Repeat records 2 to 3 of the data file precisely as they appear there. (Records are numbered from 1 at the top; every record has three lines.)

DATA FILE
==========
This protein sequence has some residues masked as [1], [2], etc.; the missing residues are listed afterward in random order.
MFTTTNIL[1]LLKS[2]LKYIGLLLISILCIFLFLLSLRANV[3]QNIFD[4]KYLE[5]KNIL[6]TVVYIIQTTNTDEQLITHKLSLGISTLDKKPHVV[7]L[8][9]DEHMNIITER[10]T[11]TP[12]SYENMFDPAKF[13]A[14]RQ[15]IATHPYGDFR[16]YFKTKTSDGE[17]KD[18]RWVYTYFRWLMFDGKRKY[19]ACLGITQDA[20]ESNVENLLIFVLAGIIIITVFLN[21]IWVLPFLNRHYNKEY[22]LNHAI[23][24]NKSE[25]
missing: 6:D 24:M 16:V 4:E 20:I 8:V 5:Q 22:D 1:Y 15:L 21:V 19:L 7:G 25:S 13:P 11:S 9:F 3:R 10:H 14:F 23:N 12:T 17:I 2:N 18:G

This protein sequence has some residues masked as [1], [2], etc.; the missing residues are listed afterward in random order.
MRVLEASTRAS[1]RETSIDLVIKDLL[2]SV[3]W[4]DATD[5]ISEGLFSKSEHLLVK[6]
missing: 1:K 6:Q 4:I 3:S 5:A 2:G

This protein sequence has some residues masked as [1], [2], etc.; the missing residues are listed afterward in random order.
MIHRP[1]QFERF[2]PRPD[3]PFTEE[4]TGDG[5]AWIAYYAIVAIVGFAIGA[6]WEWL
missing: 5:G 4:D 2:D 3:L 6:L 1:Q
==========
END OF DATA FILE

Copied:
This protein sequence has some residues masked as [1], [2], etc.; the missing residues are listed afterward in random order.
MRVLEASTRAS[1]RETSIDLVIKDLL[2]SV[3]W[4]DATD[5]ISEGLFSKSEHLLVK[6]
missing: 1:K 6:Q 4:I 3:S 5:A 2:G

This protein sequence has some residues masked as [1], [2], etc.; the missing residues are listed afterward in random order.
MIHRP[1]QFERF[2]PRPD[3]PFTEE[4]TGDG[5]AWIAYYAIVAIVGFAIGA[6]WEWL
missing: 5:G 4:D 2:D 3:L 6:L 1:Q